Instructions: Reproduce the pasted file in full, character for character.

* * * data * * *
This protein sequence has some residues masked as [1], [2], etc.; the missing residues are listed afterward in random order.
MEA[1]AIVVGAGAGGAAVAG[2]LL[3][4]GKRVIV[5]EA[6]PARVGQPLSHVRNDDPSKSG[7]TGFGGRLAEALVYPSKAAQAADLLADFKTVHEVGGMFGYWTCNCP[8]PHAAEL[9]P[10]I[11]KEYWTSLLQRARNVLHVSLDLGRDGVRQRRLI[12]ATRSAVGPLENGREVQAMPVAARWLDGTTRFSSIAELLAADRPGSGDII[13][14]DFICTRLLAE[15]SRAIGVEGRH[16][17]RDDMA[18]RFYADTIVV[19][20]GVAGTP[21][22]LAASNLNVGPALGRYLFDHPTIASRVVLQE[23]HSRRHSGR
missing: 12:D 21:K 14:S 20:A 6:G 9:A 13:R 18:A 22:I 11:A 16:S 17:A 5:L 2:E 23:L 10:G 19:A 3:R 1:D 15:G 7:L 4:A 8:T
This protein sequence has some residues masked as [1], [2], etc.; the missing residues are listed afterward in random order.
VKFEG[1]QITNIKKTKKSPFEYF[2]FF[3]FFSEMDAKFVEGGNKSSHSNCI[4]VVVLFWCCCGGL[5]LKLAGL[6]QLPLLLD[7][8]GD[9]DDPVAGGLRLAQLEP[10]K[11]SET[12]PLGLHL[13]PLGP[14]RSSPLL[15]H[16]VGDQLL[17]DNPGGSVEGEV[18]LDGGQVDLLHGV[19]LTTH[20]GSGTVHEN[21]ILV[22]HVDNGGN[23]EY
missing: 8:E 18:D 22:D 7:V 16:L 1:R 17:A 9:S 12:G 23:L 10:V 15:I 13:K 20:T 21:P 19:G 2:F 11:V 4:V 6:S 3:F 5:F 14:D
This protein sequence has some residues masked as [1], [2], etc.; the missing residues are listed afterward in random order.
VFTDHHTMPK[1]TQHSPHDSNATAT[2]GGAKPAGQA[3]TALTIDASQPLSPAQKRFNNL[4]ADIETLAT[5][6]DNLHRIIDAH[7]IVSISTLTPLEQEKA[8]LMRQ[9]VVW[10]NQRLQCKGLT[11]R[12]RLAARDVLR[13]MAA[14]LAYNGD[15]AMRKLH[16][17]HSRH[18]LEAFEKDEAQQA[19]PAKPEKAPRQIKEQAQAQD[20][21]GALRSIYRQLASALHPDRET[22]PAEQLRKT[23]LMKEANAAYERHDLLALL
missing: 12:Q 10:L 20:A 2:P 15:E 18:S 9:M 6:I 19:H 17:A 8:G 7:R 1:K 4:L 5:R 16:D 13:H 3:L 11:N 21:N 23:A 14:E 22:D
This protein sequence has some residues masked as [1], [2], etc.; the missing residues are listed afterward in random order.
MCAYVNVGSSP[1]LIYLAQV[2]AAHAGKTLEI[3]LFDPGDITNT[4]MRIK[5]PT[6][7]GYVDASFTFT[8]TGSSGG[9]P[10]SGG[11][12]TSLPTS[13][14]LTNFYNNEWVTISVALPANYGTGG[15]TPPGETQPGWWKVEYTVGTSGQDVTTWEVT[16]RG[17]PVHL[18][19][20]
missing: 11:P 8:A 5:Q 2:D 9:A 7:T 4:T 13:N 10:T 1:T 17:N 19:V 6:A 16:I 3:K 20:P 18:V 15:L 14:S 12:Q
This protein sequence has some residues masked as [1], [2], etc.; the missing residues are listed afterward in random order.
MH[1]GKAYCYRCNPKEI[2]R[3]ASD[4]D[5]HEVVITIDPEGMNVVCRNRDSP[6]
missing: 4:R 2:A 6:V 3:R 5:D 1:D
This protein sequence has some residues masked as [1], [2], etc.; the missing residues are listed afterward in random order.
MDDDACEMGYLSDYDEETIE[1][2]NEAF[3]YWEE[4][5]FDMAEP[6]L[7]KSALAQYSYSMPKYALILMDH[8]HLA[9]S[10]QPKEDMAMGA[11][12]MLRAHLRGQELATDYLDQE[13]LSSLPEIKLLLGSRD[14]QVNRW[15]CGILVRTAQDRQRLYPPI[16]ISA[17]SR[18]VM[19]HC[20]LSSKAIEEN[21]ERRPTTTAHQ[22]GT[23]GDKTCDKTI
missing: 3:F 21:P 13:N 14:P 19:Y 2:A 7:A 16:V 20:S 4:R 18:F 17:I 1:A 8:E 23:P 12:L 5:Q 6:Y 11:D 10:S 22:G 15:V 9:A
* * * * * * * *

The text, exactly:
This protein sequence has some residues masked as [1], [2], etc.; the missing residues are listed afterward in random order.
MEA[1]AIVVGAGAGGAAVAG[2]LL[3][4]GKRVIV[5]EA[6]PARVGQPLSHVRNDDPSKSG[7]TGFGGRLAEALVYPSKAAQAADLLADFKTVHEVGGMFGYWTCNCP[8]PHAAEL[9]P[10]I[11]KEYWTSLLQRARNVLHVSLDLGRDGVRQRRLI[12]ATRSAVGPLENGREVQAMPVAARWLDGTTRFSSIAELLAADRPGSGDII[13][14]DFICTRLLAE[15]SRAIGVEGRH[16][17]RDDMA[18]RFYADTIVV[19][20]GVAGTP[21][22]LAASNLNVGPALGRYLFDHPTIASRVVLQE[23]HSRRHSGR
missing: 12:D 21:K 14:S 20:A 6:G 9:A 13:R 18:A 22:I 11:A 16:S 17:A 5:L 2:E 23:L 10:G 19:A 3:R 1:D 15:G 7:L 4:A 8:T
This protein sequence has some residues masked as [1], [2], etc.; the missing residues are listed afterward in random order.
VKFEG[1]QITNIKKTKKSPFEYF[2]FF[3]FFSEMDAKFVEGGNKSSHSNCI[4]VVVLFWCCCGGL[5]LKLAGL[6]QLPLLLD[7][8]GD[9]DDPVAGGLRLAQLEP[10]K[11]SET[12]PLGLHL[13]PLGP[14]RSSPLL[15]H[16]VGDQLL[17]DNPGGSVEGEV[18]LDGGQVDLLHGV[19]LTTH[20]GSGTVHEN[21]ILV[22]HVDNGGN[23]EY
missing: 8:E 18:D 22:D 7:V 16:L 1:R 17:A 9:S 12:G 23:L 10:V 15:I 13:K 20:T 21:P 19:G 2:F 11:V 4:V 6:S 3:F 5:F 14:D
This protein sequence has some residues masked as [1], [2], etc.; the missing residues are listed afterward in random order.
VFTDHHTMPK[1]TQHSPHDSNATAT[2]GGAKPAGQA[3]TALTIDASQPLSPAQKRFNNL[4]ADIETLAT[5][6]DNLHRIIDAH[7]IVSISTLTPLEQEKA[8]LMRQ[9]VVW[10]NQRLQCKGLT[11]R[12]RLAARDVLR[13]MAA[14]LAYNGD[15]AMRKLH[16][17]HSRH[18]LEAFEKDEAQQA[19]PAKPEKAPRQIKEQAQAQD[20][21]GALRSIYRQLASALHPDRET[22]PAEQLRKT[23]LMKEANAAYERHDLLALL
missing: 12:Q 10:L 20:A 2:P 15:E 18:S 9:M 6:I 19:H 17:A 8:G 7:R 1:K 4:L 5:R 16:D 13:H 3:L 11:N 21:N 23:A 14:E 22:D
This protein sequence has some residues masked as [1], [2], etc.; the missing residues are listed afterward in random order.
MCAYVNVGSSP[1]LIYLAQV[2]AAHAGKTLEI[3]LFDPGDITNT[4]MRIK[5]PT[6][7]GYVDASFTFT[8]TGSSGG[9]P[10]SGG[11][12]TSLPTS[13][14]LTNFYNNEWVTISVALPANYGTGG[15]TPPGETQPGWWKVEYTVGTSGQDVTTWEVT[16]RG[17]PVHL[18][19][20]
missing: 11:P 8:A 5:Q 2:D 9:A 7:T 4:T 13:N 10:T 1:T 17:N 19:V 6:A 16:I 3:K 20:P 18:V 15:L 14:S 12:Q
This protein sequence has some residues masked as [1], [2], etc.; the missing residues are listed afterward in random order.
MH[1]GKAYCYRCNPKEI[2]R[3]ASD[4]D[5]HEVVITIDPEGMNVVCRNRDSP[6]
missing: 4:R 2:A 6:V 3:R 5:D 1:D
This protein sequence has some residues masked as [1], [2], etc.; the missing residues are listed afterward in random order.
MDDDACEMGYLSDYDEETIE[1][2]NEAF[3]YWEE[4][5]FDMAEP[6]L[7]KSALAQYSYSMPKYALILMDH[8]HLA[9]S[10]QPKEDMAMGA[11][12]MLRAHLRGQELATDYLDQE[13]LSSLPEIKLLLGSRD[14]QVNRW[15]CGILVRTAQDRQRLYPPI[16]ISA[17]SR[18]VM[19]HC[20]LSSKAIEEN[21]ERRPTTTAHQ[22]GT[23]GDKTCDKTI
missing: 3:F 21:P 13:N 14:P 19:Y 2:A 7:A 16:V 20:S 4:R 18:F 17:I 1:A 8:E 23:P 12:L 5:Q 6:Y 11:D 10:S 22:G 15:V 9:A